Wednesday, 14 November 2018

Cultural Translation

One of the questions that we must keep returning to is this: 'What words and images can we use to effectively communicate the message of Jesus, the cross and the resurrection to today's people?'. Given that culture, language and its idioms constantly change, are we updating ourselves adequately to continue reaching people?

Note that this is not about re-thinking the theology of the cross, about abandoning previous understandings or thirsting for new models of the atonement. It is ensuring that we use words, expressions and forms that speak into people's own worldviews in ways that they can understand, so that their eyes are lifted God-ward in Christ. We don't want our message of the cross to effectively be like Japanese to the English speakers of today or tomorrow!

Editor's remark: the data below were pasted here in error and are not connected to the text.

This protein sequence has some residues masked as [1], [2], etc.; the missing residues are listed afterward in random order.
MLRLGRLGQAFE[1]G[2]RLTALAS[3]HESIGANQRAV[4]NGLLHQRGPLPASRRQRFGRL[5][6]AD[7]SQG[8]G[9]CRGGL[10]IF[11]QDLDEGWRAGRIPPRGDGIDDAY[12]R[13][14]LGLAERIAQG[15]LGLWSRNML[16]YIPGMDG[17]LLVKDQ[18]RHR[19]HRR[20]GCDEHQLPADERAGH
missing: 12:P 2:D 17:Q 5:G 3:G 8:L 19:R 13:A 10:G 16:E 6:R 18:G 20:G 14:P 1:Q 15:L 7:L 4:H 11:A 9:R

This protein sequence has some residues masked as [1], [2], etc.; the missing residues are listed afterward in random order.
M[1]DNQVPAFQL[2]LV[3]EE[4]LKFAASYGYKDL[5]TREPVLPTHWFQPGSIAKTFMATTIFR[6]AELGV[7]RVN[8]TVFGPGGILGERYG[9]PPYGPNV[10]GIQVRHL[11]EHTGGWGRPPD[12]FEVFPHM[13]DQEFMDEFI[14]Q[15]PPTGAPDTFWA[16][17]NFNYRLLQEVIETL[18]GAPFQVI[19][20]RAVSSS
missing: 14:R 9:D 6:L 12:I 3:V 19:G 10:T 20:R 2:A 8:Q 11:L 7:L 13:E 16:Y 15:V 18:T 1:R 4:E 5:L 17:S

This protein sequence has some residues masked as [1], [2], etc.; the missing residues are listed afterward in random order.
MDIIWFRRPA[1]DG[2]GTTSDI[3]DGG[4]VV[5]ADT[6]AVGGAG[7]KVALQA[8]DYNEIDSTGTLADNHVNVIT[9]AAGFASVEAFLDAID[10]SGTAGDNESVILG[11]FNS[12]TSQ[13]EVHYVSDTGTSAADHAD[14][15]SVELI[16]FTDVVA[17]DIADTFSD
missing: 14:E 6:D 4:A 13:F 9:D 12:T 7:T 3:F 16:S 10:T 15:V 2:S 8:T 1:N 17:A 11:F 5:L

Thankfully we do not necessarily have to be deeply studied theologians to assist this task - we just need the Spirit to be at work and to take notice. I read yesterday that a young person had had their attention caught by Christ and wrote this to Christian leaders by way of their own thankyou: ".. Jesus was put on the cross for us so we don't have to put the blade to our own skin ...".

Brilliant - straight to the point and right there in the vernacular of current youth culture.

One sad characteristic of current youth culture is surely the number (near epidemic proportions?) of people self-harming, somehow caught up in a belief that harming (typically cutting) oneself will cover mistakes, or feeling of 'bad inside', or senses of loneliness or emptiness - as if the cut(s) will somehow atone for and remove them. Of course, as each person discovers, it is a fleeting feeling and only hours or days later proves to be a hollow relief - those negative feelings return all too quickly.